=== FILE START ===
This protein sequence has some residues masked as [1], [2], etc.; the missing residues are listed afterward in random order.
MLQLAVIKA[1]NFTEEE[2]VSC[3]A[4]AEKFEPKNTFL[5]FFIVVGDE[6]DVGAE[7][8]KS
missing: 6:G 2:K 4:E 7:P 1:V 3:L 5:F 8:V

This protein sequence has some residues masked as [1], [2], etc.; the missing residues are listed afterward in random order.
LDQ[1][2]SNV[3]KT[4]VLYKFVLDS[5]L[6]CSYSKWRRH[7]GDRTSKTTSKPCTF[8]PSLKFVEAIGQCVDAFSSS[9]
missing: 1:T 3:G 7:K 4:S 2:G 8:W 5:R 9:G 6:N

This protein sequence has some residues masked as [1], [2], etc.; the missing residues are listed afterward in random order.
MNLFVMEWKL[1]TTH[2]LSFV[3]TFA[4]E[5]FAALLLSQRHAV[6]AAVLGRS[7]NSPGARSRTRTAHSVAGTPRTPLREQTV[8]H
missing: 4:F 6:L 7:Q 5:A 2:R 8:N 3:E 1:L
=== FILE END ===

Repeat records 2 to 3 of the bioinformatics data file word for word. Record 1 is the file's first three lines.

This protein sequence has some residues masked as [1], [2], etc.; the missing residues are listed afterward in random order.
LDQ[1][2]SNV[3]KT[4]VLYKFVLDS[5]L[6]CSYSKWRRH[7]GDRTSKTTSKPCTF[8]PSLKFVEAIGQCVDAFSSS[9]
missing: 1:T 3:G 7:K 4:S 2:G 8:W 5:R 9:G 6:N

This protein sequence has some residues masked as [1], [2], etc.; the missing residues are listed afterward in random order.
MNLFVMEWKL[1]TTH[2]LSFV[3]TFA[4]E[5]FAALLLSQRHAV[6]AAVLGRS[7]NSPGARSRTRTAHSVAGTPRTPLREQTV[8]H
missing: 4:F 6:L 7:Q 5:A 2:R 8:N 3:E 1:L